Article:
• Communicate with your state’s Homeland Security Office for assistance in planning for bomb threats, biological or hazardous waste threats, as well as natural disasters.
  • Work with your jurisdiction’s IT Department to plan for technological failure and institute mitigation and recovery plans.
  • Meet with postal officials to develop a mitigation plan for impact on time-critical mail.
  • Create a disaster recovery and mitigation  team  to address each type of identified emergency.
  • Contact your local power company in writing and request that they delay any planned repairs or construction during voting.

REMEMBER

Distribute your final plan to the following and review it with them after each election:

  • Federal and state homeland security offices.
  • Local first responders, area police or sheriff’s office.
  • Utility  companies.
  • Local media.
  • Affected offices within your jurisdiction such as IT and GIS.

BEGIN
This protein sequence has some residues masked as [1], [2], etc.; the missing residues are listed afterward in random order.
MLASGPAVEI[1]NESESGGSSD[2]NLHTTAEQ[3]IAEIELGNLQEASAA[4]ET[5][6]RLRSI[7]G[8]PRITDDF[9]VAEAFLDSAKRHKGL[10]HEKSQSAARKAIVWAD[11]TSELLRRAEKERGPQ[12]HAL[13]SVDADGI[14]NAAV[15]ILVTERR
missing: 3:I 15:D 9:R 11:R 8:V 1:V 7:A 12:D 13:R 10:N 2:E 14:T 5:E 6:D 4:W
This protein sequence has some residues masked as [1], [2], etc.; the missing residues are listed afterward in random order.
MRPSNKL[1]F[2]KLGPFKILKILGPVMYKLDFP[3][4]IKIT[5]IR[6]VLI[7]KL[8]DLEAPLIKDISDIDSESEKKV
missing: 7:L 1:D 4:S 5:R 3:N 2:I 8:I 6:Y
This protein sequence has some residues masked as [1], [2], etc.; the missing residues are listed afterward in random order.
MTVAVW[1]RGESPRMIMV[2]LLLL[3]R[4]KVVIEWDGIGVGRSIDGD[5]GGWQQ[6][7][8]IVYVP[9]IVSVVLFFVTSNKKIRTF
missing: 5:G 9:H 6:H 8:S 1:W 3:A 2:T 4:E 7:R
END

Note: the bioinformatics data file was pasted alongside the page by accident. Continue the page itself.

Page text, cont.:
• Your staff and poll workers.

Quick Clicks

https://www.computerweekly.com/feature/How-to-write-a-disaster-recovery-plan-and-define-disaster-recovery-strategies

http://www.mrsc.org/Subjects/PubSafe/emergency/EM-Planning.aspx

 

3. Have a Plan for Communication Failures

Addressing communication failures is an important part of any disaster and contingency plan. In your planning:

  • Develop a jurisdiction-wide communications plan.
  • Consider providing cell phones or EMS radios to your staff and poll workers for Election Day
  • Develop an interagency plan with your IT, Public Works and Emergency Management Departments to ensure they place a high priority on elections.
  • Develop plans for power outages affecting either large or small areas in your jurisdiction.
  • Consider back up generators to support your communications or voting systems.
  • Assign an IT Department staff member to manage hardware and software issues.

REMEMBER

  • Back up your voter file on a daily basis and ensure its storage at an alternate site.
  • Create digital files of all important election documents and save in permanent  storage media.
  • Work closely with IT staff on mitigation and recovery planning.
  • Ensure storage of all mission critical duplicate documentation at an off- site location.

Quick Clicks

https://sos.mt.gov/Records/Recovery/index.asp

http://disaster-recovery-guide.com/

https://www.more.net/search/ node/data backup

 

4. Develop a Contingency Plan for Relocating Polling Places

Prior to each election, identify alternate polling places in case relocation becomes necessary. Also: